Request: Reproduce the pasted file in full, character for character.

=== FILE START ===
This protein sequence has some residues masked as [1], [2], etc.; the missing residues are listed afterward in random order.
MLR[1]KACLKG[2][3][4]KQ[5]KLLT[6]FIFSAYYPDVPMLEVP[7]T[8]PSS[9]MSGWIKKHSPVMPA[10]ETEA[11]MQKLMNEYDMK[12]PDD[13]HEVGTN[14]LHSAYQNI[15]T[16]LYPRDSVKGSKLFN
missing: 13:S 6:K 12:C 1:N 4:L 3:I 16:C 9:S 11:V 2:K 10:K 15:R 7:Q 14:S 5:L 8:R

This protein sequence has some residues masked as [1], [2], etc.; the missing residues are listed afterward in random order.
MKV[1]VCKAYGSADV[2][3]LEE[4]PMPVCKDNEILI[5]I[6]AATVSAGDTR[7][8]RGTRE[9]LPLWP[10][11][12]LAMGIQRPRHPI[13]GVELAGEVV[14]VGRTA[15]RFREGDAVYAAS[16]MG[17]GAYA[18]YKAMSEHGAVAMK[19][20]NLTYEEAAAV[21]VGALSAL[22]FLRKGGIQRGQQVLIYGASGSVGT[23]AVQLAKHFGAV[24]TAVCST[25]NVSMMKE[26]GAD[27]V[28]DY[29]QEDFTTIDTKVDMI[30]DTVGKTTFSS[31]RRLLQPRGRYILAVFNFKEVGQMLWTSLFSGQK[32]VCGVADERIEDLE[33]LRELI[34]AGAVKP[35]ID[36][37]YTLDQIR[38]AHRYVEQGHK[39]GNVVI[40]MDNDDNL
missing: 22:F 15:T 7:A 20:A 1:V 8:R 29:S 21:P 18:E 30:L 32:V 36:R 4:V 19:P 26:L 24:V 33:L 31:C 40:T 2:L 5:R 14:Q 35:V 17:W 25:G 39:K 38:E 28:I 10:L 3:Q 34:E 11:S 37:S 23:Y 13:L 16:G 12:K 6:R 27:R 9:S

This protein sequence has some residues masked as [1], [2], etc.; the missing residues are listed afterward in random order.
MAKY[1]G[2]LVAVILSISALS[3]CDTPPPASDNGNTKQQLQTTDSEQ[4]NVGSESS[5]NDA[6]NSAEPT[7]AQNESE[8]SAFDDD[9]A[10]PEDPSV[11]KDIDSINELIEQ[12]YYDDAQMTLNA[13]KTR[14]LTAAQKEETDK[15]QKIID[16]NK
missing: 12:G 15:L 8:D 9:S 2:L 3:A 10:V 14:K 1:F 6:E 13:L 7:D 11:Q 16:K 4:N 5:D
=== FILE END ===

This protein sequence has some residues masked as [1], [2], etc.; the missing residues are listed afterward in random order.
MLR[1]KACLKG[2][3][4]KQ[5]KLLT[6]FIFSAYYPDVPMLEVP[7]T[8]PSS[9]MSGWIKKHSPVMPA[10]ETEA[11]MQKLMNEYDMK[12]PDD[13]HEVGTN[14]LHSAYQNI[15]T[16]LYPRDSVKGSKLFN
missing: 13:S 6:K 12:C 1:N 4:L 3:I 16:C 9:S 11:V 2:K 10:K 15:R 7:Q 14:S 5:L 8:R

This protein sequence has some residues masked as [1], [2], etc.; the missing residues are listed afterward in random order.
MKV[1]VCKAYGSADV[2][3]LEE[4]PMPVCKDNEILI[5]I[6]AATVSAGDTR[7][8]RGTRE[9]LPLWP[10][11][12]LAMGIQRPRHPI[13]GVELAGEVV[14]VGRTA[15]RFREGDAVYAAS[16]MG[17]GAYA[18]YKAMSEHGAVAMK[19][20]NLTYEEAAAV[21]VGALSAL[22]FLRKGGIQRGQQVLIYGASGSVGT[23]AVQLAKHFGAV[24]TAVCST[25]NVSMMKE[26]GAD[27]V[28]DY[29]QEDFTTIDTKVDMI[30]DTVGKTTFSS[31]RRLLQPRGRYILAVFNFKEVGQMLWTSLFSGQK[32]VCGVADERIEDLE[33]LRELI[34]AGAVKP[35]ID[36][37]YTLDQIR[38]AHRYVEQGHK[39]GNVVI[40]MDNDDNL
missing: 22:F 15:T 7:A 20:A 1:V 8:R 29:S 21:P 18:E 30:L 32:V 36:R 4:V 19:P 26:L 24:V 33:L 31:C 40:T 2:L 5:R 14:Q 35:V 17:W 25:G 39:K 38:E 28:I 10:L 3:Q 34:E 11:S 37:S 23:Y 13:L 16:G 12:K 6:R 27:R 9:S

This protein sequence has some residues masked as [1], [2], etc.; the missing residues are listed afterward in random order.
MAKY[1]G[2]LVAVILSISALS[3]CDTPPPASDNGNTKQQLQTTDSEQ[4]NVGSESS[5]NDA[6]NSAEPT[7]AQNESE[8]SAFDDD[9]A[10]PEDPSV[11]KDIDSINELIEQ[12]YYDDAQMTLNA[13]KTR[14]LTAAQKEETDK[15]QKIID[16]NK
missing: 12:G 15:L 8:D 9:S 2:L 3:A 10:V 14:K 1:F 6:E 13:L 7:D 11:Q 16:K 4:N 5:D